Does lack of evolvability constrain adaptation? If so, on what time scales?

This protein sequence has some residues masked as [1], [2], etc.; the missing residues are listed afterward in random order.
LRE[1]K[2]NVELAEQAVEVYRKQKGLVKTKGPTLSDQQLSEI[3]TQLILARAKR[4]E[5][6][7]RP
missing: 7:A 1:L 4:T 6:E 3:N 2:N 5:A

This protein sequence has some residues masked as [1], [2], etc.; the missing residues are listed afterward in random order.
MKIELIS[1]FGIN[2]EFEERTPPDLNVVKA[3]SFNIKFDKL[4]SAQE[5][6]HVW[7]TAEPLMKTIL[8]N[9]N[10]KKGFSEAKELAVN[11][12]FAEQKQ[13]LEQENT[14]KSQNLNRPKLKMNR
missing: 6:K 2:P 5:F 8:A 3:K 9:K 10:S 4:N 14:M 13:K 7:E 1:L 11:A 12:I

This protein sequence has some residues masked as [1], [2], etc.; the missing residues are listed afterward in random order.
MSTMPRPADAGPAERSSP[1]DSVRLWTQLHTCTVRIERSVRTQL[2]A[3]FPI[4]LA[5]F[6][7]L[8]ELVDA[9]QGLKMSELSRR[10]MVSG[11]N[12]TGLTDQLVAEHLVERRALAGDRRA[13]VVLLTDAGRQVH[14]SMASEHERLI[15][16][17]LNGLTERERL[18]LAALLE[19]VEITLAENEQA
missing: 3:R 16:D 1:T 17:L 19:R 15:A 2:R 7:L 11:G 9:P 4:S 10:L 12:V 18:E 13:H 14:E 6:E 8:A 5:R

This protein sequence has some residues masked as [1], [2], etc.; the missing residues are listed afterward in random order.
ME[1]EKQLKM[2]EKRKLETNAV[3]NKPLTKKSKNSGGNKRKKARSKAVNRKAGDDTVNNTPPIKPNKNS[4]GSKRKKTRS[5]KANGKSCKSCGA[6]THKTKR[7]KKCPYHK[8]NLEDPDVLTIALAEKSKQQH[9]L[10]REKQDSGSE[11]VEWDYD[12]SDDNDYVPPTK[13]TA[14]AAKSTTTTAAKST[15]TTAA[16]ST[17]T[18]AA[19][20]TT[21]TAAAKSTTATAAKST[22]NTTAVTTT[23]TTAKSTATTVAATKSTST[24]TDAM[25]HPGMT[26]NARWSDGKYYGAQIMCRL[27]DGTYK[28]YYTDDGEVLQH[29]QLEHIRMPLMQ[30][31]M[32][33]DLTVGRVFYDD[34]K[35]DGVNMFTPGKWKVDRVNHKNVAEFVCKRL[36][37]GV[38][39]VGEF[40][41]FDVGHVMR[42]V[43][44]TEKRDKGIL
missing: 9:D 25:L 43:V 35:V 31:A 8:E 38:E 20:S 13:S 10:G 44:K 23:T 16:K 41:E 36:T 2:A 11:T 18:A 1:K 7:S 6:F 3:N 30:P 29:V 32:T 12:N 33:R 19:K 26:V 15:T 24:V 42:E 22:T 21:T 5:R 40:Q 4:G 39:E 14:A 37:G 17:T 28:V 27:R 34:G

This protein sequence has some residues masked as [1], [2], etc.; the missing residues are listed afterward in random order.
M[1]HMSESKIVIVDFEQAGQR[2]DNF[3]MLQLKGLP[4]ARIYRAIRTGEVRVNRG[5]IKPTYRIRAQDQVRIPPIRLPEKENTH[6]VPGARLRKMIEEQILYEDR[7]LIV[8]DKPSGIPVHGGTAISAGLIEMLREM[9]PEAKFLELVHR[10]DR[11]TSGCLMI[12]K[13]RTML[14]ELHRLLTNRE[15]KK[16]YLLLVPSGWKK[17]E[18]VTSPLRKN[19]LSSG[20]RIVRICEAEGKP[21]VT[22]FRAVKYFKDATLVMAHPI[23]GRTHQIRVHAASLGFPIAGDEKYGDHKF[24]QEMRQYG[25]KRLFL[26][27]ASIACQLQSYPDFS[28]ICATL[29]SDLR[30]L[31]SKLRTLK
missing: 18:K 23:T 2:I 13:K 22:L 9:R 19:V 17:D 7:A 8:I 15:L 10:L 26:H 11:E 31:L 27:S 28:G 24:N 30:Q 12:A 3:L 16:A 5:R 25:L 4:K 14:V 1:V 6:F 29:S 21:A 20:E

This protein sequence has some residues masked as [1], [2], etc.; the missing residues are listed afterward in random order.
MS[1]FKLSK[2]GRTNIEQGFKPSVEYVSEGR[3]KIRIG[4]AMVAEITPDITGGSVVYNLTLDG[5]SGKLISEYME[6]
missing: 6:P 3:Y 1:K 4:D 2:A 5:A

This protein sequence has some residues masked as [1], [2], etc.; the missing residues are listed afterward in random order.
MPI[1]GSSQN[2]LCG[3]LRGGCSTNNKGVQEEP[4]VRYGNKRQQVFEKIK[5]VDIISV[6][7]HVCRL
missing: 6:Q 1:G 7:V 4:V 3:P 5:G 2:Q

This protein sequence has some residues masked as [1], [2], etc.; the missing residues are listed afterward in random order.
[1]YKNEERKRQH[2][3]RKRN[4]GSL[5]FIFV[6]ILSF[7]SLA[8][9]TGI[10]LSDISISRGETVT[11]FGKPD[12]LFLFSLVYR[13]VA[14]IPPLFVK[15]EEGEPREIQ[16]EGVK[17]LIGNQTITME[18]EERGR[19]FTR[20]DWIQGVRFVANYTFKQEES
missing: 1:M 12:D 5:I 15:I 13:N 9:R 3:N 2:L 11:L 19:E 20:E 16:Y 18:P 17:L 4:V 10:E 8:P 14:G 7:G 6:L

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The relevance of genetic constraints for evolutionary change beyond microevolutionary timescales is debated. The high evolvability of natural populations predicts rapid adaptation, but evolvability is often found to correlate with phenotypic divergence on longer timescales, which makes sense if evolvability constraints divergence. This chapter attempts to reconcile the observation of high evolvability of ppulations with the idea that genetig constraints may still be relevant on long timescales. We first establish that a relationship between evolvability and divergence is a common empirical phenomenon but among populations within species (microevolution) and among species (macroevolution), We then argue that a satisfactory model for the prevalence of this empirical relationship is lacking. Linking microevolutionary theory of phenotypic change on macroevolution timescales - is key to better understanding the relative importance of genetic constraints on phenotypic evolution beyond a handful generations.